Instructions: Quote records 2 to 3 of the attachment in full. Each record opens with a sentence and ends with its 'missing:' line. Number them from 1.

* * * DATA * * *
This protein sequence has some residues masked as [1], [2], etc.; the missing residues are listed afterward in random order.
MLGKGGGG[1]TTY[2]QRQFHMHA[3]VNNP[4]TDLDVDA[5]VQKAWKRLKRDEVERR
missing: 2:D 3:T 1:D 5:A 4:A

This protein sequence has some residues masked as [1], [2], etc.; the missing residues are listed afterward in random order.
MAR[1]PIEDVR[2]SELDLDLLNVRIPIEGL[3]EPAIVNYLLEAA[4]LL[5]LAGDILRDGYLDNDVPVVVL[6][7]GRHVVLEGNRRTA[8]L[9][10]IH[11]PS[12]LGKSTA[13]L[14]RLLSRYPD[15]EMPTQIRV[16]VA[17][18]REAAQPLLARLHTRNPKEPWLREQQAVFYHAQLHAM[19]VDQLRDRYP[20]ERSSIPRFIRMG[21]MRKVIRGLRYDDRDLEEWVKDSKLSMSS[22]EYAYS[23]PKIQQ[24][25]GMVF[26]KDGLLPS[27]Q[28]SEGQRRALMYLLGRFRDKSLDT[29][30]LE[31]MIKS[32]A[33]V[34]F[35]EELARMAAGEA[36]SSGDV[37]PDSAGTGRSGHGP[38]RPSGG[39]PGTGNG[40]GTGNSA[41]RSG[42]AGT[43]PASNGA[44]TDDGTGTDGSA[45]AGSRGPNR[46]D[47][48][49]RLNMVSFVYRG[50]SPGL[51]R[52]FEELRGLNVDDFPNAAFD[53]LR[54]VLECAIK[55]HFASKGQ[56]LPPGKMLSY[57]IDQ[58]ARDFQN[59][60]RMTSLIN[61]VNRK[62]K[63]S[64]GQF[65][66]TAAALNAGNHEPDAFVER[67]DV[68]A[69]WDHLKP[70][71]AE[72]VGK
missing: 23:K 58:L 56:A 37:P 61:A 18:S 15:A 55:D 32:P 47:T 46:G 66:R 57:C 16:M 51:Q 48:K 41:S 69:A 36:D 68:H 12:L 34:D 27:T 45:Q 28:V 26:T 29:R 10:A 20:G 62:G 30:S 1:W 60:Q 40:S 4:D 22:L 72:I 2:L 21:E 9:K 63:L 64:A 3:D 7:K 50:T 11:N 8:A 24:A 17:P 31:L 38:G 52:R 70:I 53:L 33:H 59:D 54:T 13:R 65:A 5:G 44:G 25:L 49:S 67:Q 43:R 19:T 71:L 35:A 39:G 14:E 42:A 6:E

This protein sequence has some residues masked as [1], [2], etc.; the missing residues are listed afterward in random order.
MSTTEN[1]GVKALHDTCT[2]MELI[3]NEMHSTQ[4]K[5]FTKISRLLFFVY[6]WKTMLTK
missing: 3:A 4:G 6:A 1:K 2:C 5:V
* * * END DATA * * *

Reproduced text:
This protein sequence has some residues masked as [1], [2], etc.; the missing residues are listed afterward in random order.
MAR[1]PIEDVR[2]SELDLDLLNVRIPIEGL[3]EPAIVNYLLEAA[4]LL[5]LAGDILRDGYLDNDVPVVVL[6][7]GRHVVLEGNRRTA[8]L[9][10]IH[11]PS[12]LGKSTA[13]L[14]RLLSRYPD[15]EMPTQIRV[16]VA[17][18]REAAQPLLARLHTRNPKEPWLREQQAVFYHAQLHAM[19]VDQLRDRYP[20]ERSSIPRFIRMG[21]MRKVIRGLRYDDRDLEEWVKDSKLSMSS[22]EYAYS[23]PKIQQ[24][25]GMVF[26]KDGLLPS[27]Q[28]SEGQRRALMYLLGRFRDKSLDT[29][30]LE[31]MIKS[32]A[33]V[34]F[35]EELARMAAGEA[36]SSGDV[37]PDSAGTGRSGHGP[38]RPSGG[39]PGTGNG[40]GTGNSA[41]RSG[42]AGT[43]PASNGA[44]TDDGTGTDGSA[45]AGSRGPNR[46]D[47][48][49]RLNMVSFVYRG[50]SPGL[51]R[52]FEELRGLNVDDFPNAAFD[53]LR[54]VLECAIK[55]HFASKGQ[56]LPPGKMLSY[57]IDQ[58]ARDFQN[59][60]RMTSLIN[61]VNRK[62]K[63]S[64]GQF[65][66]TAAALNAGNHEPDAFVER[67]DV[68]A[69]WDHLKP[70][71]AE[72]VGK
missing: 23:K 58:L 56:A 37:P 61:A 18:S 15:A 55:D 32:P 47:T 46:G 66:R 57:C 16:M 51:Q 48:K 41:S 69:A 36:D 68:H 12:L 34:D 27:T 45:Q 28:V 26:T 29:R 10:A 20:G 62:G 30:S 1:W 60:Q 40:S 4:D 22:L 72:I 2:L 21:E 9:K 63:L 64:A 3:D 7:K 50:T 11:N 8:A 24:A 17:P 31:L 38:G 52:R 70:I 53:L 33:H 59:D 54:T 13:R 65:A 5:G 44:G 25:L 49:S 67:Q 43:R 19:T 71:L 35:A 39:G 14:E 42:A 6:E

This protein sequence has some residues masked as [1], [2], etc.; the missing residues are listed afterward in random order.
MSTTEN[1]GVKALHDTCT[2]MELI[3]NEMHSTQ[4]K[5]FTKISRLLFFVY[6]WKTMLTK
missing: 3:A 4:G 6:A 1:K 2:C 5:V